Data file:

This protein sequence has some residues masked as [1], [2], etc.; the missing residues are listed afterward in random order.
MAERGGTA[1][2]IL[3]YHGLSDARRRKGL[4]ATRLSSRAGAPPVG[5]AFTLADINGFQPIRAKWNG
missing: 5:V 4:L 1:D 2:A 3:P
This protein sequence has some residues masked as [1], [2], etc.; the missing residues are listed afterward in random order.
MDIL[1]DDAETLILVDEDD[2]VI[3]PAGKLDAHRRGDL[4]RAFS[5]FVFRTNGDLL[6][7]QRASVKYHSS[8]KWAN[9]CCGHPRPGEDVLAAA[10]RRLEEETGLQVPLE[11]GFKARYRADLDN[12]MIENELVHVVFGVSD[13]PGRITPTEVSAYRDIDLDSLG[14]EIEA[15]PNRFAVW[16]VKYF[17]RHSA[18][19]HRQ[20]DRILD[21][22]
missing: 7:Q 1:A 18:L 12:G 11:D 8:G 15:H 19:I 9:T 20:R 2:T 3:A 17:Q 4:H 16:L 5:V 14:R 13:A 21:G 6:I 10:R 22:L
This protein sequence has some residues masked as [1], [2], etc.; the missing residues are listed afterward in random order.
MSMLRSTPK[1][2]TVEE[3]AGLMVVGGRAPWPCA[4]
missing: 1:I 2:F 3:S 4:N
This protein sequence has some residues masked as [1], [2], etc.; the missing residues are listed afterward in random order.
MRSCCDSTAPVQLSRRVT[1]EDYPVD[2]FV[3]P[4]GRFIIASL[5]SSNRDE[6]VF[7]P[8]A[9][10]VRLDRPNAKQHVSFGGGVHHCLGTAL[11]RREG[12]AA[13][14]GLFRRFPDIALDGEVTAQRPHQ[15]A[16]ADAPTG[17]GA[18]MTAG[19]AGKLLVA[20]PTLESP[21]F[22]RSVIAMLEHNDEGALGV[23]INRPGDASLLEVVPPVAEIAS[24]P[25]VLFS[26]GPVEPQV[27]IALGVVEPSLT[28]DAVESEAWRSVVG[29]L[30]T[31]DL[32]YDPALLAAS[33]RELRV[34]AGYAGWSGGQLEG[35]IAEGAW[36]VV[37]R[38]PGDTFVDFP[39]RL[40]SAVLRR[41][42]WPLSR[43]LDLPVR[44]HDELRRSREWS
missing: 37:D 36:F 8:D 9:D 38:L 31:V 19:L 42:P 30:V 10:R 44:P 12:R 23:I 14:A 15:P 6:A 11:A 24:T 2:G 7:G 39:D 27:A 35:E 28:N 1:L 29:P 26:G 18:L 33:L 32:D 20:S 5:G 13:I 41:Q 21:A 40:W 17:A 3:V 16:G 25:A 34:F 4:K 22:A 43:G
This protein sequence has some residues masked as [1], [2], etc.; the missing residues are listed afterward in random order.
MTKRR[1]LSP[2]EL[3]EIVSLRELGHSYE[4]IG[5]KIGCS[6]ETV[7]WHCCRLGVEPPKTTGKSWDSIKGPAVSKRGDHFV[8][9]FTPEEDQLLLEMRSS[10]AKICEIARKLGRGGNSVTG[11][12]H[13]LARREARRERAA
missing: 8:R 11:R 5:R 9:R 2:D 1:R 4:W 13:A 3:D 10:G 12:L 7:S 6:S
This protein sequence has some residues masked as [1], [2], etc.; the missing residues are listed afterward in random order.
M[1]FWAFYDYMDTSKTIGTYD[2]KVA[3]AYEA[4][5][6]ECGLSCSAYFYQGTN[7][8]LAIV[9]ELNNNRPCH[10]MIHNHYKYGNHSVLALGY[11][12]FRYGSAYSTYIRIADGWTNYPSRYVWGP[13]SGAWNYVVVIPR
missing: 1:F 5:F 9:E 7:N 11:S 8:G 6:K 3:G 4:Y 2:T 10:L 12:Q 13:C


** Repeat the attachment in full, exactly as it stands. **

This protein sequence has some residues masked as [1], [2], etc.; the missing residues are listed afterward in random order.
MAERGGTA[1][2]IL[3]YHGLSDARRRKGL[4]ATRLSSRAGAPPVG[5]AFTLADINGFQPIRAKWNG
missing: 5:V 4:L 1:D 2:A 3:P
This protein sequence has some residues masked as [1], [2], etc.; the missing residues are listed afterward in random order.
MDIL[1]DDAETLILVDEDD[2]VI[3]PAGKLDAHRRGDL[4]RAFS[5]FVFRTNGDLL[6][7]QRASVKYHSS[8]KWAN[9]CCGHPRPGEDVLAAA[10]RRLEEETGLQVPLE[11]GFKARYRADLDN[12]MIENELVHVVFGVSD[13]PGRITPTEVSAYRDIDLDSLG[14]EIEA[15]PNRFAVW[16]VKYF[17]RHSA[18][19]HRQ[20]DRILD[21][22]
missing: 7:Q 1:A 18:L 12:G 11:D 8:G 15:H 19:I 9:T 20:R 2:T 3:A 17:Q 4:H 16:L 5:V 14:R 13:A 21:G 6:I 10:R 22:L
This protein sequence has some residues masked as [1], [2], etc.; the missing residues are listed afterward in random order.
MSMLRSTPK[1][2]TVEE[3]AGLMVVGGRAPWPCA[4]
missing: 1:I 2:F 3:S 4:N
This protein sequence has some residues masked as [1], [2], etc.; the missing residues are listed afterward in random order.
MRSCCDSTAPVQLSRRVT[1]EDYPVD[2]FV[3]P[4]GRFIIASL[5]SSNRDE[6]VF[7]P[8]A[9][10]VRLDRPNAKQHVSFGGGVHHCLGTAL[11]RREG[12]AA[13][14]GLFRRFPDIALDGEVTAQRPHQ[15]A[16]ADAPTG[17]GA[18]MTAG[19]AGKLLVA[20]PTLESP[21]F[22]RSVIAMLEHNDEGALGV[23]INRPGDASLLEVVPPVAEIAS[24]P[25]VLFS[26]GPVEPQV[27]IALGVVEPSLT[28]DAVESEAWRSVVG[29]L[30]T[31]DL[32]YDPALLAAS[33]RELRV[34]AGYAGWSGGQLEG[35]IAEGAW[36]VV[37]R[38]PGDTFVDFP[39]RL[40]SAVLRR[41][42]WPLSR[43]LDLPVR[44]HDELRRSREWS
missing: 37:D 36:F 8:D 9:D 38:L 31:V 19:L 42:P 30:V 10:R 44:P 12:R 23:I 14:A 15:P 6:A 11:A 24:T 2:G 7:G 39:D 27:A 35:E 28:N 1:L 29:P 26:G 18:L 33:L 32:D 20:S 5:G 13:I 41:Q 21:A 40:W 17:A 3:V 16:G 25:A 34:F 4:K 22:A 43:G
This protein sequence has some residues masked as [1], [2], etc.; the missing residues are listed afterward in random order.
MTKRR[1]LSP[2]EL[3]EIVSLRELGHSYE[4]IG[5]KIGCS[6]ETV[7]WHCCRLGVEPPKTTGKSWDSIKGPAVSKRGDHFV[8][9]FTPEEDQLLLEMRSS[10]AKICEIARKLGRGGNSVTG[11][12]H[13]LARREARRERAA
missing: 8:R 11:R 5:R 9:R 2:D 1:R 4:W 13:A 3:D 10:G 12:L 7:S 6:S
This protein sequence has some residues masked as [1], [2], etc.; the missing residues are listed afterward in random order.
M[1]FWAFYDYMDTSKTIGTYD[2]KVA[3]AYEA[4][5][6]ECGLSCSAYFYQGTN[7][8]LAIV[9]ELNNNRPCH[10]MIHNHYKYGNHSVLALGY[11][12]FRYGSAYSTYIRIADGWTNYPSRYVWGP[13]SGAWNYVVVIPR
missing: 1:F 5:F 9:E 7:N 11:S 8:G 6:K 3:G 4:Y 2:T 10:L 12:Q 13:C